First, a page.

A former Minister of Finance, Seth Terkper, has urged the government to rethink its decision to impose a 1.75 percent E-Levy on Mobile Money and other electronic transactions.
He explained that the Mobile Money sector was relatively new, and the taxation of financial services under the new economy must focus on core financial services that had matured.
“Consumers are already paying existing Communication Service Tax (CST), which has similar objective as E-Levy, to support and assist entrepreneurship to create employment opportunities for the youth because CST is service and consumption taxes, ultimately consumers are going to pay,” Mr Terkper intimated.
Sharing his views on the 2022 Budget Statement and Financial Policy at a virtual meeting organised by PFM Tax Africa, he noted that even though businesses were supposed to pay, it would be pushed to consumers.
The E-Levy, which was announced by Ken Ofori-Atta, Minister of Finance, during the 2022 Budget presentation in Parliament, imposes1.75 percent tax on mobile money and other electronic transactions exceeding GHC100 per customer per day.
It has since attracted varied reactions among the public concerning appropriateness of the levy, whereas section of the public completely rejects the levy, others have called for downward review of rate to ensure it did not stifle interest in digital payment services.
Mr Terkper described as ambitious GHC100.51 billion revenue target set by the government, and last time it hit 17.5 percent of Gross Domestic Product in terms of revenue as targeted in 2022 was pre-rebasing.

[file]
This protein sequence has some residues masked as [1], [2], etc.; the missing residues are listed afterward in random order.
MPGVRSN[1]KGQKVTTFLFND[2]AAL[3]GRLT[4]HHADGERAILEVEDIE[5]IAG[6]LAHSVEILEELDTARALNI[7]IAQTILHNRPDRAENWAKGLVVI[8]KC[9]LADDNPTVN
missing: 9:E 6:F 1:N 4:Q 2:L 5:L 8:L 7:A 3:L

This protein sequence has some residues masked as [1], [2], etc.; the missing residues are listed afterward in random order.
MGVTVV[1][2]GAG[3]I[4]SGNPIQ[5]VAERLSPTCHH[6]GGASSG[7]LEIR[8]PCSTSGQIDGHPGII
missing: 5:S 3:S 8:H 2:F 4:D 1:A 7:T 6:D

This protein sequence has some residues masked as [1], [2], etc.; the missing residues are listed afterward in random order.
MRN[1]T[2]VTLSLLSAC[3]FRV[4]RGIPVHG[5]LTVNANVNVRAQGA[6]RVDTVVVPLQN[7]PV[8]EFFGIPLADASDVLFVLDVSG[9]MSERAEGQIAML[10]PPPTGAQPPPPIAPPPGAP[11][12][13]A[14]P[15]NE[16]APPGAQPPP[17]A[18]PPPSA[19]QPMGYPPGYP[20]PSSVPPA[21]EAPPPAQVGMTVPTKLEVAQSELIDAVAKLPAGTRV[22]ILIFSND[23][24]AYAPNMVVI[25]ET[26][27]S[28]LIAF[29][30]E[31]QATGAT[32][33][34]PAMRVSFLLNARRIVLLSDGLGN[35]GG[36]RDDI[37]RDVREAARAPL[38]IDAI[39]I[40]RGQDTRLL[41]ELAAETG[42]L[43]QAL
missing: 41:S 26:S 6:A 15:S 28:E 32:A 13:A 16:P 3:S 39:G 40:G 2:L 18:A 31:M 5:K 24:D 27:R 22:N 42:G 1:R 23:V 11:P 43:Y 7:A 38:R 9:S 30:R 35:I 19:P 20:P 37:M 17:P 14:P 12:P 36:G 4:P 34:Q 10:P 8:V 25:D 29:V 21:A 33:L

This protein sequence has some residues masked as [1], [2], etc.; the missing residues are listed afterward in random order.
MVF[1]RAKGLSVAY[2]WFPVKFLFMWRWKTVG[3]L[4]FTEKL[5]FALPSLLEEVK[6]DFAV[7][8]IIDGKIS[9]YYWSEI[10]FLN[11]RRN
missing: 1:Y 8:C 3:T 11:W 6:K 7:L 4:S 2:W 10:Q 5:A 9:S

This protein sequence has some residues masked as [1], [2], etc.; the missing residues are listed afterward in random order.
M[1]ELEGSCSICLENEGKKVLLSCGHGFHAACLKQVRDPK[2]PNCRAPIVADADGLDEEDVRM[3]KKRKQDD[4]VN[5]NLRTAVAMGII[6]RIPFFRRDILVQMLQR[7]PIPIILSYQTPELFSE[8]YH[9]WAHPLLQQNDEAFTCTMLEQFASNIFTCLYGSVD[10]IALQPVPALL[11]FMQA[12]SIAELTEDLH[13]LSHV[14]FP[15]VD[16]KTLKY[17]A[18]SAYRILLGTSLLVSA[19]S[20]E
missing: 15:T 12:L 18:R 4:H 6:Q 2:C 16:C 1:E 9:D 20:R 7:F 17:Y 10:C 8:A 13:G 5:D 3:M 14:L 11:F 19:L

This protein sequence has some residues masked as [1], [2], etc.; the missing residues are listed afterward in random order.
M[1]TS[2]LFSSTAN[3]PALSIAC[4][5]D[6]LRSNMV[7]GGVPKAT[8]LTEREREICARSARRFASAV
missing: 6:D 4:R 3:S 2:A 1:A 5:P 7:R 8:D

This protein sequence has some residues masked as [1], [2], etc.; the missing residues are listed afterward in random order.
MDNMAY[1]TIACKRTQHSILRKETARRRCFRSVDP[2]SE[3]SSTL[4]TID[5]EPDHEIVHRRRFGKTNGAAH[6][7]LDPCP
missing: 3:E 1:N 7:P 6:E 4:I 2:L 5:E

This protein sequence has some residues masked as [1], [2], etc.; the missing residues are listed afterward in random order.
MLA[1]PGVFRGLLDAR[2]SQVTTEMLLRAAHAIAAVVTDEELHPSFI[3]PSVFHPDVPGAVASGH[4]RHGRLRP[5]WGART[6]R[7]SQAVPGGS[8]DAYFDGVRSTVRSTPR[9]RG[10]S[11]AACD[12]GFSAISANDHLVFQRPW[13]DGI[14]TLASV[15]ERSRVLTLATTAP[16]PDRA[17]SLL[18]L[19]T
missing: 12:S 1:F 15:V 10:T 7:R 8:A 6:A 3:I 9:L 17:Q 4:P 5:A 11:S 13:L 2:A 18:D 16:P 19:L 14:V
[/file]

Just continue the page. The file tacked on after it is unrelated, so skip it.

He asked the government to take steps to automate domestic tax system to make tax regime flexible, but when it was complex, only few people would comply because they must file separate returns for other regimes.
“Ghana Revenue Authority will collect taxes separately which complicates administration since it is not automated and needs comprehensive reform. However, the government is seeking approval from Parliament to spend GHC137.5 billion for the 2022 fiscal year.
“Amount, which is 27.4 per cent of Gross Domestic Product, represents an increase of 23.2 percent over 2021 projected outturn of GHC111.6 billion. Out of the amount, compensation for employees is projected at GHC35.84 billion, goods and services are also projected at GHC9.14 billion, with interest payments projected at GHC37.44 billion,” Mr Terkper proffered. –GNA